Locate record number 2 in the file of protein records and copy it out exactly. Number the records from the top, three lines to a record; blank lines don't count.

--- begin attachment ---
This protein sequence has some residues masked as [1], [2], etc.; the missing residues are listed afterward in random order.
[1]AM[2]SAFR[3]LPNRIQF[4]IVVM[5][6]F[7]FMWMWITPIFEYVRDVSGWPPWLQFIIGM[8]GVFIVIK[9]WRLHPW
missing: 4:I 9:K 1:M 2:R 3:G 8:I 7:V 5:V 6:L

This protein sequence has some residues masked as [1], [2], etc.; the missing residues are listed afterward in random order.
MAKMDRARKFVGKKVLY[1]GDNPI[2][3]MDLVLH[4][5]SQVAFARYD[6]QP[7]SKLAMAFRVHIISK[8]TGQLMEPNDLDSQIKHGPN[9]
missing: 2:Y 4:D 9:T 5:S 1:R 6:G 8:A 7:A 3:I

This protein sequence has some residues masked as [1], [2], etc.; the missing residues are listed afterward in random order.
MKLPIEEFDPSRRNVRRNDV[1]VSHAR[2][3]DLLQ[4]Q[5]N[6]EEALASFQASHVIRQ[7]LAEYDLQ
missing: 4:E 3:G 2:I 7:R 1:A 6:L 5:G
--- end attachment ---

This protein sequence has some residues masked as [1], [2], etc.; the missing residues are listed afterward in random order.
MAKMDRARKFVGKKVLY[1]GDNPI[2][3]MDLVLH[4][5]SQVAFARYD[6]QP[7]SKLAMAFRVHIISK[8]TGQLMEPNDLDSQIKHGPN[9]
missing: 2:Y 4:D 9:T 5:S 1:R 6:G 8:A 7:A 3:I